The end of an era: President Abbott to retire next summer
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The end of an era: President Abbott to retire next summer

USD President James Abbott announced his retirement when he gave his 21st State of the University Address last week in Aalfs Auditorium.

“This concludes my 21st State of the University Address, and it will also be my last,” he said during the address. “I am truly grateful for the opportunity to have served my alma mater for 21 years. I’m also very grateful from the support right from the beginning of the students, faculty and staff, the Vermillion community, our alums and supporters from far and near… I really do feel as if I’ve been blessed to have spent 21 years in my alma mater.”

Abbott has been the president of the university since 1997 and will retire in June of 2018. He’s USD’s 17th and longest-serving president.

Junior Jared Rolland said he’s sad to see Abbott retire, but said he’s done a lot in his time.

“It hurts to see (Abbott) go, but he has done a lot for the community and the university,” he said. “He has definitely taken USD to another level.”

Tena Haraldson, USD’s director of communications and vice president of marketing, enrollment & university relations, said she thinks Abbott has set the bar high at USD.

“He has set a high standard for all of us going forward,” she said. “He made it possible for us to grow and inspired future people at USD to keep improving and setting their goals higher and higher.”

Abbott said he wanted to make the announcement early enough so the South Dakota Board of Regents could conduct a thorough and likely nationwide search for a replacement.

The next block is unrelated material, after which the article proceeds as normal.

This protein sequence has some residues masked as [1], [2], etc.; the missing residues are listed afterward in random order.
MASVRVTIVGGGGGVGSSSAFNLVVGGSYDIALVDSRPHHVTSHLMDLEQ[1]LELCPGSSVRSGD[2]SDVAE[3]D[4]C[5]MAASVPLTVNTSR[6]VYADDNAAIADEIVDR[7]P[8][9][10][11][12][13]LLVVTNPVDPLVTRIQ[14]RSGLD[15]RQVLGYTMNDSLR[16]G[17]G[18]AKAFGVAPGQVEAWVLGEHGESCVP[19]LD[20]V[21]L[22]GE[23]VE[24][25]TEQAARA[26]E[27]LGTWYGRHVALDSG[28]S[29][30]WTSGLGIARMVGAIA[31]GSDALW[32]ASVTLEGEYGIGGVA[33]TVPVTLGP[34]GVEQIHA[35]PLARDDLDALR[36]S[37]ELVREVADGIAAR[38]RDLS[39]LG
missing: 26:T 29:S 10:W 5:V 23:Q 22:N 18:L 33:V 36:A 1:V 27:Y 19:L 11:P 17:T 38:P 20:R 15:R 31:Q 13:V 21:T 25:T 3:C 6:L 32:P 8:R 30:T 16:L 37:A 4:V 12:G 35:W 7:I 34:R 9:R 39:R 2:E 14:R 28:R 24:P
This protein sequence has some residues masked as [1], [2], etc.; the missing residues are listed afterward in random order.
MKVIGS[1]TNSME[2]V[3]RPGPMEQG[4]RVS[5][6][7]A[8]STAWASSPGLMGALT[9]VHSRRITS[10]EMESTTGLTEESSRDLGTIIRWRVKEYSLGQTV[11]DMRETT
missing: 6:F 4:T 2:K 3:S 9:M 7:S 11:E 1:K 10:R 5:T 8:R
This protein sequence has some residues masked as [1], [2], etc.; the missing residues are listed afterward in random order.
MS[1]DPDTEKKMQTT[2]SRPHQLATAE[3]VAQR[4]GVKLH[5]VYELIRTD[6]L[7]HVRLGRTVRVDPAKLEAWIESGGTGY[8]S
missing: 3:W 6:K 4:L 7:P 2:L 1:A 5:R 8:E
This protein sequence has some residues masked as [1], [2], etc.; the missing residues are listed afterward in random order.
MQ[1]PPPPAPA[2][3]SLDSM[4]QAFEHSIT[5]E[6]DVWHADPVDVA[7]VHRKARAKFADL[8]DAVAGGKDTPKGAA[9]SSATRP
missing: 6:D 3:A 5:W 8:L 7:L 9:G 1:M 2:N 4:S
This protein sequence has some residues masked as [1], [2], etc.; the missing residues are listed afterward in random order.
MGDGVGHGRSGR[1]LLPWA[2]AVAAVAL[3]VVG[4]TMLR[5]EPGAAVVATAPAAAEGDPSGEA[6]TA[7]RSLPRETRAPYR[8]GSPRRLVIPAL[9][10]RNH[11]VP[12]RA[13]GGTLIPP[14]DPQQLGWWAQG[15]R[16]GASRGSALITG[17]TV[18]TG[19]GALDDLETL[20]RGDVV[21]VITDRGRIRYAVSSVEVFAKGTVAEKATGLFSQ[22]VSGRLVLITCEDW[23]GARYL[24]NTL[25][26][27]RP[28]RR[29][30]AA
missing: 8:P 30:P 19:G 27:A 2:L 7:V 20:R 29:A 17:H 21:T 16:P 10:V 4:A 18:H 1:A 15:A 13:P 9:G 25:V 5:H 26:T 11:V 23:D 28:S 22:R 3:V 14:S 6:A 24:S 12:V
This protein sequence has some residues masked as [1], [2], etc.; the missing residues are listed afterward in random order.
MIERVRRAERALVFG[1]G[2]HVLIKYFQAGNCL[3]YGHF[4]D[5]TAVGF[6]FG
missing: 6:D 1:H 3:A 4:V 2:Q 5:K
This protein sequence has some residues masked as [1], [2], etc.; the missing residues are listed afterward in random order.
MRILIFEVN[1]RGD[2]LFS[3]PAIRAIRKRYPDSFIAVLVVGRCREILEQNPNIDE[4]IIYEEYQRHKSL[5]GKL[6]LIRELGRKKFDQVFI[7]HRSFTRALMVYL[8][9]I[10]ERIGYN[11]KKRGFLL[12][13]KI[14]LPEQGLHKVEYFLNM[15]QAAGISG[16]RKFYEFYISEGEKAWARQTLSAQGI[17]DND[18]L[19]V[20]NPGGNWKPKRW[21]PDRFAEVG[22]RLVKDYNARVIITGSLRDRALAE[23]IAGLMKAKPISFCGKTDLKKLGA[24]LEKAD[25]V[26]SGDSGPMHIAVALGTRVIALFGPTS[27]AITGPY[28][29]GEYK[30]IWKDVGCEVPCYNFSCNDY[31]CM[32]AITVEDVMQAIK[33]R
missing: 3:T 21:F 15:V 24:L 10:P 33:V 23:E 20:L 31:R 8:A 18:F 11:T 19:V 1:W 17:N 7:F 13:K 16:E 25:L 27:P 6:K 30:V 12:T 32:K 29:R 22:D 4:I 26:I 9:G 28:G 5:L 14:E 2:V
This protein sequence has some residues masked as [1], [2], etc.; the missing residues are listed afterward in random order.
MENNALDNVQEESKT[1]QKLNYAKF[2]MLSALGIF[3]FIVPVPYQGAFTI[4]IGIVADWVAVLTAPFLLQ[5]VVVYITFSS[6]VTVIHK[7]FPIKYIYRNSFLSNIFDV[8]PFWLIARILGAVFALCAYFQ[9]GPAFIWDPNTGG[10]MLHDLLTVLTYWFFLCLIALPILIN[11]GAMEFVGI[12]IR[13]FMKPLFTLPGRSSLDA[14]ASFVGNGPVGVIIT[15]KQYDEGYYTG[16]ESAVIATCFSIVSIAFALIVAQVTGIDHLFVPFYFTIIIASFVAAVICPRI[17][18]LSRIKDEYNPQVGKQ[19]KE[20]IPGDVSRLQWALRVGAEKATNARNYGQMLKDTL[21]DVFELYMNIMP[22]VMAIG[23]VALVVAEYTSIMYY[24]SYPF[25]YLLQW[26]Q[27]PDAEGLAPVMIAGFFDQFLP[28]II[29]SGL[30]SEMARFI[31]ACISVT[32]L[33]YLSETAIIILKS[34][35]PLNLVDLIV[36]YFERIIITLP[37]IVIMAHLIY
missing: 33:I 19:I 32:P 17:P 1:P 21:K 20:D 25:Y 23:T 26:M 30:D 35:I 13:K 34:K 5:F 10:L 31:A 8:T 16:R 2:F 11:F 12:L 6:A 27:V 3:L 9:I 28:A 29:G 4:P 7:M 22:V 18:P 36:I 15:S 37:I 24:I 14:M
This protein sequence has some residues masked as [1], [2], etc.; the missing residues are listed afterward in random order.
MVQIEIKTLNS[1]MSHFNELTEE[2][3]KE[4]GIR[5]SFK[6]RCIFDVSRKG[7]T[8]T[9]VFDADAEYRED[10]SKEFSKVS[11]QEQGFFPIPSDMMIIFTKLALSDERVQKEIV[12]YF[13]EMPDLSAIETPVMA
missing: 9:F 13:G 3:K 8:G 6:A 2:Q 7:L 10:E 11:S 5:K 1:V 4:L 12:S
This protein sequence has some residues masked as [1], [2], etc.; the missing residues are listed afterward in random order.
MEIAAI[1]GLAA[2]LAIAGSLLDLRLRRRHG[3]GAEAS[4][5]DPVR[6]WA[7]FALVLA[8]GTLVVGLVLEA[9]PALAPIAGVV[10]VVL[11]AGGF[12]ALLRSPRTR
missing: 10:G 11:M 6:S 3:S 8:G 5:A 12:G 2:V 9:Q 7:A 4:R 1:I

“Jim Abbott has great leadership skills, (he’s) a man of integrity and has an investment in USD, as he is an alum,” said Gloria Hensley, a former USD faculty member, on Facebook. “He is the very best of the best, he made USD even better.”

Board of Regents executive director and CEO Mike Rusch was unavailable for an interview before publishing.

According to a USD press release, during the past 20 years, “Abbott has led a vigorous building campaign to repair and refurbish historical structures on campus.” The following buildings were added during his term: Lee Medical Building (2008), Muenster University Center (2008), Beacom School of Business (2010), Coyote Village Residence Hall (2010), the Wellness Center (2011) and the Sanford Coyote Sports Center and Track-Soccer Complex (2016).

He said he had thought about retirement a few months ago, but ultimately made the decision after an operation.

“I decided after I had my emergency gallbladder operation that I should probably get out of there,” he said with a laugh.


While many things have changed during his time on campus, Abbott said there was one question he always answered the same way.

“You have all heard me say it a million times,” he said. “My favorite part will always be graduation day. There is no one unhappy on graduation day.”

In his 20 years here, USD has issued 35,148 degrees.

Haraldson said she thinks anyone can see Abbott’s imprint all over the campus.

“I think anytime you have a top executive in the same job for 20 years, his imprint, choices and priorities are really shown in USD’s campus,” she said. “He is personally reflected in the beauty of the campus because he has always had high expectations for quality and you see that everywhere you look at USD.”

First-year Victoria Hernandez said she hopes Abbott is able to look back at USD with pride once he retires.

“I just hope when he sees what the university does in the future that he is proud of that,” she said. “And then I hope he thinks he left a good mark on the campus.”

Abbott said he’s looking forward to traveling and seeing his grandchildren in retirement, but will miss interacting with students.

“I will miss the students the most,” he said. “They are the life of the university. They make it fun.”


Correction: A previous version of this article stated that President Abbott is USD’s longest-serving president, not the second longest-serving president. The Volante regrets the error.